Hitler's Foreign Policy
Hitler had three main aims:
- unite all German speaking people,
- provide Lebensraum (living space) for his people,
- make Germany a great power again.
The Treaty Of Versailles, 1919, restricted these aims; conscription was banned, the army was limited to 100,000, the Rhineland was to be kept demilitarised, Anschluss was forbidden, had to pay £6,600 million in reparations, no military alliances were allowed, and over 10% of its land and people were lost. Hitler, therefore, wanted to crush this treaty in order to fulfill his foreign policy. Moreover, he wished to unite the 11 million German speaking people in Czechoslovakia (4 mil) and in Austria (7 mil), and he wanted to expand to the east to not only defeat communism, which he despised as a nationalist, but also to fulfill lebensraum. In 1933, Hitler withdrew from the Disarmament Conference and The League of Nations, and in 1935 coonscription was introduced, however neither Britain nor France acted; Britain believed the Treaty was too harsh anyway, and France did not want to act alone.
- January 1934: Ten Year Non Agreesion Pact - Poland: Germany and Poland agreed the boundaries of Poland, as set out in The Treaty Of Versailles. This made out that Hitler wanted peace, as he stated in the Disarmament Conference.
- July 1934: Failed Anschluss: The Austrian Chancellor, Dollfuss, was killed by the Austrain Nazi Party, sponsored by Hitler. However, to prevent the Anschluss, the Italian fascist Mussolini moved his army to the border of Austria, guaranteeing its safety.
- 1935: Anglo-German Naval Agreement: Going against the Treaty Of Versailles, Britain and Germany agreed that the German navy could be no more than 35% the strength of the British fleet. Neither France nor Italy were consulted.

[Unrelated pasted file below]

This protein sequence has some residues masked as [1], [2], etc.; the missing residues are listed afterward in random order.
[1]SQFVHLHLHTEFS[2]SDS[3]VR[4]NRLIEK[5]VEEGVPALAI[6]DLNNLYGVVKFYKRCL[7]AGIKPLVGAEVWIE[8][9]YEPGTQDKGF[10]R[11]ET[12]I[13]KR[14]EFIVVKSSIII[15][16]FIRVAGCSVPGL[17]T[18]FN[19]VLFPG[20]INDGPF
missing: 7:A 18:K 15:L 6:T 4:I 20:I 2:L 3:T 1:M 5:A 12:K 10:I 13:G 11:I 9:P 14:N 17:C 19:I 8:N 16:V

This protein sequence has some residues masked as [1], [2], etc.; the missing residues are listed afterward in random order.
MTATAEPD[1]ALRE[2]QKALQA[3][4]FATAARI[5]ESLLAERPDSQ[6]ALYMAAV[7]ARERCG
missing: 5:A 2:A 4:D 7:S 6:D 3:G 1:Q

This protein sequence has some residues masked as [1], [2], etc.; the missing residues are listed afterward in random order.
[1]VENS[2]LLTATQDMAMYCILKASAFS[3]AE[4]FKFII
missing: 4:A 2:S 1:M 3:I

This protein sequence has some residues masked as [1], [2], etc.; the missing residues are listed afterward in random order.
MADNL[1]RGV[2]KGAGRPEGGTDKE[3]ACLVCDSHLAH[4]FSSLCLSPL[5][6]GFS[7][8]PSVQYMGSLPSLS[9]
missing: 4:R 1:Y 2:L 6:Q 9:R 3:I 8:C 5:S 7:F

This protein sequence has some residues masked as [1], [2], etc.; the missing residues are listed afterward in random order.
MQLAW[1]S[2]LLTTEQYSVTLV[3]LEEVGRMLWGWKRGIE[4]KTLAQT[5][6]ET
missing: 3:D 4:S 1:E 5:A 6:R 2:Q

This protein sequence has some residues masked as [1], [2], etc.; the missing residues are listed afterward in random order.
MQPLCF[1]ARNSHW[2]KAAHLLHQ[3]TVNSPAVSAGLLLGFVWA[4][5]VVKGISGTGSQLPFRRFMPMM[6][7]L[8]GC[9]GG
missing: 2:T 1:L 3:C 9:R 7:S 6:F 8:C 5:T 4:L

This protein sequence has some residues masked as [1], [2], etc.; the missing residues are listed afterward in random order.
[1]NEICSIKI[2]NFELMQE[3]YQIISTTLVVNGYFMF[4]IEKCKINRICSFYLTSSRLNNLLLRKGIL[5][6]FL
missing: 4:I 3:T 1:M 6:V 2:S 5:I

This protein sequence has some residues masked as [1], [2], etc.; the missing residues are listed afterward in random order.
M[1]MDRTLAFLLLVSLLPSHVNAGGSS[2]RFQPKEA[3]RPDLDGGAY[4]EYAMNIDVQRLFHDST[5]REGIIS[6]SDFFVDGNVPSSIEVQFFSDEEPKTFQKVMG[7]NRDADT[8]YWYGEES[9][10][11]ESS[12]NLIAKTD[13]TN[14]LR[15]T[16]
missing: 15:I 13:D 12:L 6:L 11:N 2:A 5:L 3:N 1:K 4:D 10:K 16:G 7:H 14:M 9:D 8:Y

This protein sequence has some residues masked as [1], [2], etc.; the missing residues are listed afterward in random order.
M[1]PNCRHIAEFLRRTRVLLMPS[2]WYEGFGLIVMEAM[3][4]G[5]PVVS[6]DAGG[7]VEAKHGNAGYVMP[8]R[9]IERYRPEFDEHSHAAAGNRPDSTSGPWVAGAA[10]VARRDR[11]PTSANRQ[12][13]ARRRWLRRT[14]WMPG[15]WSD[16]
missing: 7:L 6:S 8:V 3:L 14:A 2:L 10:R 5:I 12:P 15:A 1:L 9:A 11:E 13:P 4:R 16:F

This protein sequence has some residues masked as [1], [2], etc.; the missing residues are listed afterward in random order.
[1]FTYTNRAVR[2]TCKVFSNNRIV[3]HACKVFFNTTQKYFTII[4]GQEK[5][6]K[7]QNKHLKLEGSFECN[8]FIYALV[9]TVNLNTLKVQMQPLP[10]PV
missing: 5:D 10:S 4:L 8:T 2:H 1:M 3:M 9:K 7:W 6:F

- January 1935: Saar Plebiscite: As promised by the Treaty Of Versailles, the Saar, which was mainly German, was allowed to have a vote on whether it wanted to unify with Germany again. 90% voted to rejoin Germany, 8% wanted to be kept under the League of Nations, and 2% wanted to join France. The Saar was very industrial, and Hitler used the returning of the Saar as propaganda as a reversal of the evils of The Treaty Of Versailles, despite it being part of the terms of the Treaty itself.
Remilitarisation of the Rhineland - 7th March 1936
Events: Going against the Locarno Pact of 1925 and the Treaty Of Versailles, Hitler remilitarised the Rhineland by sending around 32,000 armed policemen and soldiers into the demilitarised zone, many of whom rode on bicycles. Many of Hitler's generals said that it was too much of a risk to do so; the Germany army was too weak to defend itself against a French attack, however Hitler believed that France and Britain would be too concerned with the invasion of Abyssinia, and he was correct. For precaution, it was said that German soldiers were to retreat at any sign of resistance. Even if that were to happen, Hitler could've still used the event as propaganda by making out that France was evil to restrict German movement within their own country.
- The success gave Hitler confidence to go against the Treaty Of Versailles,
- 99% of Germans were in favour of Hitler's policies,
- France's security was not badly affected; the building of the Maginot Line had begun,
- The League of Nations proved to be weak; only the USSR voted to impose sanctions,
- Led to the signing of the Rome-Berlin Axis; where Hitler agreed to help Mussolini in the support of fascist General Franco in the Spanish Civil War 1936-39,
- Britain began some rearmament.
Anschluss with Austria - March 1938
- Now that Germany and Italy were allied, and that Italy was occupied in the Spanish Civil War, Hitler could try to unify with Austria, where there were 7 million German speaking people.
- Schuschnigg, the Austrian Chancellor, asked Hitler to end Nazi plots to overthrow the government, however, Hitler pressured Schuschnigg to put Seyss-Inquart, the leader of the Austrian Nazis, in charge of the police.
- More riots and demonstrations followed, encouraged by Hitler, and Seyss-Inquart did nothing to stop them.
- Without consulting Hitler, Schuschnigg decided to hold a vote on whether Austria was to unify with Germany, but this alarmed Hitler, as, although many Austrians did support unification, Hitler did not want to take that risk.
- Therefore, Hitler moved German troops to the borders of Austria and demanded Schuschnigg to resign.